Disabled activists have spoken of their growing frustration and even anger with Labour’s failure to engage properly with user-led organisations, after the party announced a new roadshow aimed at hearing from individual disabled people around the country.
Vicky Foxcroft, Labour’s shadow minister for disabled people, is to hold 11 online events with disabled people across England, Scotland and Wales, starting next Friday (19 February).
But there was anger and frustration with Labour among disabled campaigners who spoke to Disability News Service (DNS) this week, both on and off the record, about the plans.
They fear the new events will be merely a “tick-box exercise” aimed at trying to show that Labour is listening to disabled people, while allowing the party to sidestep proper engagement with representative organisations.
They also pointed to the UN Convention on the Rights of Persons with Disabilities, which makes it clear that governments (although not explicitly opposition parties) must “actively involve” disabled people in developing policies through engaging with disabled people’s organisations (DPOs)*.
In announcing the roadshow, Foxcroft (pictured, left) said that it “kickstarts a four-year engagement programme” leading up to the next general election and that she wants to speak to “as many disabled people, charities, disabled [people’s] organisations, unions and other civil society organisations as possible”.
Among those speaking out this week was Ellen Clifford, a member of the steering group of Disabled People Against Cuts (DPAC), who described Labour’s move as “unbelievably arrogant and offensive” after years of work put in by disabled people and DPOs to agree priorities and policy solutions.
Her DPAC colleague Paula Peters (pictured, right) said she was “really concerned that it’s a tick-box exercise which will achieve nothing” and will mean the party will be “glossing over real concerns disabled people have and ignoring them”.
Peters pointed to Labour’s continuing failure to speak out on crucial issues affecting disabled people, including the “catastrophic impact of austerity” that has led to the deaths of disabled benefit claimants such as Philippa Day and Jodey Whiting.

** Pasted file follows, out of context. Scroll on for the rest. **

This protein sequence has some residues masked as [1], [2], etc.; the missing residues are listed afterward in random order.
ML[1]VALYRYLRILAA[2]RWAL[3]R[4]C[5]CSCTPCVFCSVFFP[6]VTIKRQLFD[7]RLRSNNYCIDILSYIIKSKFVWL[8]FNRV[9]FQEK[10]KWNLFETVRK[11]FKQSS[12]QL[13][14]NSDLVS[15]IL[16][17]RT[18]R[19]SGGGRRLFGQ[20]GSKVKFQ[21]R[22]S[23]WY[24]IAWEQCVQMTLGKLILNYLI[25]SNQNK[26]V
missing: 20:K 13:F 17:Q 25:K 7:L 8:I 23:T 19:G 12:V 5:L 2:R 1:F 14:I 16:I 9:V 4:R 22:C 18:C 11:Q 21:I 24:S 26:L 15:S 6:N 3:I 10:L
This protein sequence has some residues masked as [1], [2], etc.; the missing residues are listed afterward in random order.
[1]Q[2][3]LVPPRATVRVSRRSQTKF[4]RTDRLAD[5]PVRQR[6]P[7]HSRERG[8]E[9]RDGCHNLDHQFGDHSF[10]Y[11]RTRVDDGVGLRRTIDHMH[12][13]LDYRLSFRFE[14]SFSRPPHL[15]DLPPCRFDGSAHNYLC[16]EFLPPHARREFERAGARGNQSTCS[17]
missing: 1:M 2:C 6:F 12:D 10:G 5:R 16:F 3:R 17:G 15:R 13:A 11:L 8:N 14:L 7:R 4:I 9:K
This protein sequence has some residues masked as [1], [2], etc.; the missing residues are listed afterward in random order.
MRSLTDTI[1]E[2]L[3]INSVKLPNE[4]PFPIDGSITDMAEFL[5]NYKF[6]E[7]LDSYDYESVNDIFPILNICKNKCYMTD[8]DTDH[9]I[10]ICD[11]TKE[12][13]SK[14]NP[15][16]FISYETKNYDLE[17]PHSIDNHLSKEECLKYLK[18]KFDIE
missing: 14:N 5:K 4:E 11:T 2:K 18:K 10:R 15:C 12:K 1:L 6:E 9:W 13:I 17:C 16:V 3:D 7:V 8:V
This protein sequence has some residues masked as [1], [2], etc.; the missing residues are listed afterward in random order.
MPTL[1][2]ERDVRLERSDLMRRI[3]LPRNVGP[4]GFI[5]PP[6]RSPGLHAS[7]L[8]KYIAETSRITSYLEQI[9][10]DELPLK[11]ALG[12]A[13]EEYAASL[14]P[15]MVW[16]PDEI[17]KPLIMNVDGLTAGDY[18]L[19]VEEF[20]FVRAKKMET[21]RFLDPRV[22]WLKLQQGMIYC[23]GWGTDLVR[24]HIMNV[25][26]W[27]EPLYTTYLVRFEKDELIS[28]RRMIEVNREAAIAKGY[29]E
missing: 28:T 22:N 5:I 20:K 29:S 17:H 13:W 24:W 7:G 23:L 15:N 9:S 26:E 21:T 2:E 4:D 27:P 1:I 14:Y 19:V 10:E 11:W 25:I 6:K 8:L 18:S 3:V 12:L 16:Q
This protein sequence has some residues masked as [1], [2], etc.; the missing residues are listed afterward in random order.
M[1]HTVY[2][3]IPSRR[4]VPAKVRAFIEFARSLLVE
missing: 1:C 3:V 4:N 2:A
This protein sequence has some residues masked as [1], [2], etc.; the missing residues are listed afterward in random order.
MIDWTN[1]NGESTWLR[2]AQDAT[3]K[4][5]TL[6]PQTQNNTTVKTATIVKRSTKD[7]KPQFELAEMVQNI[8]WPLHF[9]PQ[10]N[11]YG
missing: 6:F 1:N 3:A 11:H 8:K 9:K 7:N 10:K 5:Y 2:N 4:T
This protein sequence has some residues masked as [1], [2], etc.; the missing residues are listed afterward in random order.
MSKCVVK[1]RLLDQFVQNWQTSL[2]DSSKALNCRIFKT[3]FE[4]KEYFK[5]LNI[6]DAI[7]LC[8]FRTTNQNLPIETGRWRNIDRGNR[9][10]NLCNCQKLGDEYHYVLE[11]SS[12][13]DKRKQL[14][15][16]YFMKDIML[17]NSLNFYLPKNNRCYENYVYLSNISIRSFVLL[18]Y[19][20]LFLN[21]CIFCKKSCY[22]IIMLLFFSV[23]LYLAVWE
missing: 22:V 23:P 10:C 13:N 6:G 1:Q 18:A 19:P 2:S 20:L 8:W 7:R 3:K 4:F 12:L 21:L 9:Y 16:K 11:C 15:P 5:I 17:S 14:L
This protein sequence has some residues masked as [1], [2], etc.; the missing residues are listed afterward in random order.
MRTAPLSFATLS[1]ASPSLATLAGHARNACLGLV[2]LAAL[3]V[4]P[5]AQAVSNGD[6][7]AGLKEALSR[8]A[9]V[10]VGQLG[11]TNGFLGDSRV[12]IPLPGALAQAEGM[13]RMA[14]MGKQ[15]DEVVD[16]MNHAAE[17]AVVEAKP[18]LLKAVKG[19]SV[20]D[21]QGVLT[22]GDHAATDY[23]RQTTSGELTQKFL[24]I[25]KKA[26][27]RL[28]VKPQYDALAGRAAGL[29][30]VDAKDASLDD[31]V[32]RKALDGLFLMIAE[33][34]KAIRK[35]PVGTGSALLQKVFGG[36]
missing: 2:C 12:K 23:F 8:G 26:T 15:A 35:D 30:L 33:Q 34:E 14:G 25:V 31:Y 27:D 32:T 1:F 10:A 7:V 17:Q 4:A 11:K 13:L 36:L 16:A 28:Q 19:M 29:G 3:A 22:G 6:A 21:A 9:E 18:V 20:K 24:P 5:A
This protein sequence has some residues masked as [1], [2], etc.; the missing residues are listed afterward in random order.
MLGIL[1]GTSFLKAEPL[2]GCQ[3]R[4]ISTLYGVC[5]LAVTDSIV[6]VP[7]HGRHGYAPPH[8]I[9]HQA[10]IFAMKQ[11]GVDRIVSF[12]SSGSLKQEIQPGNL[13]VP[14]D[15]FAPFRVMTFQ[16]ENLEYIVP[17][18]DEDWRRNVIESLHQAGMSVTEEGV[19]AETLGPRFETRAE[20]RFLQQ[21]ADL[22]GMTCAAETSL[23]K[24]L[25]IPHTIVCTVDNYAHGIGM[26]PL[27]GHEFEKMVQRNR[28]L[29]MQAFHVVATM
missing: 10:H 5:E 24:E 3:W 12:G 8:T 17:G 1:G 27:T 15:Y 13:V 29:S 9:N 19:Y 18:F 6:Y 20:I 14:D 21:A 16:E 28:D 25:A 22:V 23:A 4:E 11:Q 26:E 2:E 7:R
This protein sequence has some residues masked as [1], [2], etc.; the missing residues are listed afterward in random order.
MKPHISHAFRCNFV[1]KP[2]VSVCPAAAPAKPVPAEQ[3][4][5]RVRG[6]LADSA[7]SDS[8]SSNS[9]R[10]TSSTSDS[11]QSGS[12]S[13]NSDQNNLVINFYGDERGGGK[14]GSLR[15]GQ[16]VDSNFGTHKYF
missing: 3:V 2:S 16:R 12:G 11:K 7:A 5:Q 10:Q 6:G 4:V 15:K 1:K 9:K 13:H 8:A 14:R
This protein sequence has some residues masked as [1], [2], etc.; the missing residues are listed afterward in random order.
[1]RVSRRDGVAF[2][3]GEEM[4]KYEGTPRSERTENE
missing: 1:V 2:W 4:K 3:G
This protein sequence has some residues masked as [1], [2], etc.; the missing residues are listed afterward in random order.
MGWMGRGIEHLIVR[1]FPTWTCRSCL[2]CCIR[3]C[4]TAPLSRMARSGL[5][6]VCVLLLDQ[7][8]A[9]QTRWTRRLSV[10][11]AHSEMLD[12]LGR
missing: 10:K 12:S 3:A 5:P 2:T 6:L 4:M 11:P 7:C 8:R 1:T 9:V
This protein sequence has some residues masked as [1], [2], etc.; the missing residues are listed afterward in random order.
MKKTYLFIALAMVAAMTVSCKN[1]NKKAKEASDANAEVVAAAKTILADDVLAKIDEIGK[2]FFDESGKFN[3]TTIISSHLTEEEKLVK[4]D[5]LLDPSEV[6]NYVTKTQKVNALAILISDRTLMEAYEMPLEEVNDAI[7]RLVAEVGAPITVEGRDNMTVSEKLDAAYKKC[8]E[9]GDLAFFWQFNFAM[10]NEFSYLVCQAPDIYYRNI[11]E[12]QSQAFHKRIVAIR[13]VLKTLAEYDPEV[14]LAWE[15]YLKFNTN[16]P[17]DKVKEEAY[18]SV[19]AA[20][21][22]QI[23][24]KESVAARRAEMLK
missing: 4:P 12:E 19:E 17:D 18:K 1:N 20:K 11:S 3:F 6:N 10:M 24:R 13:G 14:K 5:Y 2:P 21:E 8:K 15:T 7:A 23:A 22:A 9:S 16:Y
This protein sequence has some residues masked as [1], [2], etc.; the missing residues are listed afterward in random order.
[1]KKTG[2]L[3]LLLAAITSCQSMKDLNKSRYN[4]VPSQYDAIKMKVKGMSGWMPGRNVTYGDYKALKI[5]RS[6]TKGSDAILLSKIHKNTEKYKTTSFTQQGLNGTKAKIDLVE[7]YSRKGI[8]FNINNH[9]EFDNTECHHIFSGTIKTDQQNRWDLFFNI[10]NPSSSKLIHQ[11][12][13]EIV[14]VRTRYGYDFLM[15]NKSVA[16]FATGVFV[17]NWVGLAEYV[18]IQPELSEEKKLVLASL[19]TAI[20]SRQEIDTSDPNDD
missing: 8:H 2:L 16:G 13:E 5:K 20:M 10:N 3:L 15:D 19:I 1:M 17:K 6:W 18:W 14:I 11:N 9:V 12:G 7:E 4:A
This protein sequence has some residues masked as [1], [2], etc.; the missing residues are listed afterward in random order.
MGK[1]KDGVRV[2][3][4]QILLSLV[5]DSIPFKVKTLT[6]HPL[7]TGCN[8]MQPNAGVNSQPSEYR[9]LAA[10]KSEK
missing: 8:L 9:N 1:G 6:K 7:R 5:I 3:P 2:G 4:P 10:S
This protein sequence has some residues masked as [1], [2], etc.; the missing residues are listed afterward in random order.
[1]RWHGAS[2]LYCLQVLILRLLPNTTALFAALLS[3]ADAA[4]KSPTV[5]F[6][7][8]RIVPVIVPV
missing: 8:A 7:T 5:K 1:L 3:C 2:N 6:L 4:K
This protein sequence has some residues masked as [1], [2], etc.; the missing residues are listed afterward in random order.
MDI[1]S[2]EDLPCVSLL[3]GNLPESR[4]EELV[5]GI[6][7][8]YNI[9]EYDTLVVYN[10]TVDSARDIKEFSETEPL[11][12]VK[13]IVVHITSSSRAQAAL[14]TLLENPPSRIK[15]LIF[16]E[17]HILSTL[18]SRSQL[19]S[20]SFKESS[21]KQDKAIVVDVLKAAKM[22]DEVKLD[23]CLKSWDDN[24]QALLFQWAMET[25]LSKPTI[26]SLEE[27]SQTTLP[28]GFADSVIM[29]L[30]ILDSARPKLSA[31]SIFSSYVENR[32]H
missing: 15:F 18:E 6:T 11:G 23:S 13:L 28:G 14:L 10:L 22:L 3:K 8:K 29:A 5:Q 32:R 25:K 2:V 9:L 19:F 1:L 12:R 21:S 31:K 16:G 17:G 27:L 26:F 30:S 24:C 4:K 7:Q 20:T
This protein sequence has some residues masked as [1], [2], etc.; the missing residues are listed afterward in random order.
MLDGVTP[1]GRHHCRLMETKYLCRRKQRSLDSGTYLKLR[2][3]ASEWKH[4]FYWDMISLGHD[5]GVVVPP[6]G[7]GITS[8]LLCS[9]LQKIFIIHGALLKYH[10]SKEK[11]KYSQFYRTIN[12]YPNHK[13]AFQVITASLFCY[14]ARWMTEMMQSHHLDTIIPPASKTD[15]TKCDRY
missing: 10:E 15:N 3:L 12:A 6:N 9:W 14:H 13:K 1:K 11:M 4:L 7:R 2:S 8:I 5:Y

Mark Harrison (pictured, centre), from the Reclaiming Our Futures Alliance (ROFA), of which DPAC is a member, said he had “serious misgivings” about the roadshow.
He said ROFA, DPAC and others had made clear to Foxcroft, shadow women and equalities secretary Marsha de Cordova and Labour leader Keir Starmer at a meeting in December that “we didn’t need any more roadshows”.
He said: “Disabled people told the Labour party exactly what the issues were when the roadshows happened in 2016 and informed the development of the manifesto in 2017.
“They might need a little updating but what we need is proper co-production with the disability movement and DPOs around good policy-making for, with and by disabled people.”
He added: “They can pick any Tom, Dick and Harry off the street and they will get 1,001 views.
“If they want hundreds and thousands to sprinkle and decorate their cake then that is the way to go.
“If they are serious about implementing disabled people’s human rights in line with the social model and the UN convention they will engage with representative organisations of disabled people.
“The fact that they are going a different way is incredibly frustrating.”
Kathy Bole, co-chair of Disability Labour, agreed with the need for Labour to engage with DPOs.
She said: “While I would always be glad Labour is speaking to disabled people, the term roadshow evokes a bad feeling.
“We don’t need a roadshow, we need a constant dialogue. We need tangible change and it is overdue. We are growing weary of being overlooked time and time again.”
A Labour spokesperson told DNS: “Vicky and Labour are committed to ensuring that disabled people are not left behind as we emerge from the pandemic, and this includes talking to as many disabled people and organisations as possible.
“DPOs have a crucial role to play and we will continue to engage and consult them.
“Our priority is to continue working together to develop our policies to ensure that, when Labour is in government, we will deliver justice and fairness for disabled people after years of the Conservatives having the wrong priorities.”
Although he said that the results of the last roadshow “were written up into the last manifesto, which will be used as part of our policy development”, he had not clarified by noon today (Thursday) whether the notes and results collected from that roadshow would be used.
*The UNCRPD makes it clear that, when developing laws and policies relating to disabled people, governments “must closely consult with and actively involve persons with disabilities, including children with disabilities, through their representative organizations”.
It defines “representative organizations” as those that are “led, directed and governed by persons with disabilities”, a definition which the UN committee on the rights of persons with disabilities included in its general comment number seven, which was adopted in September 2018.
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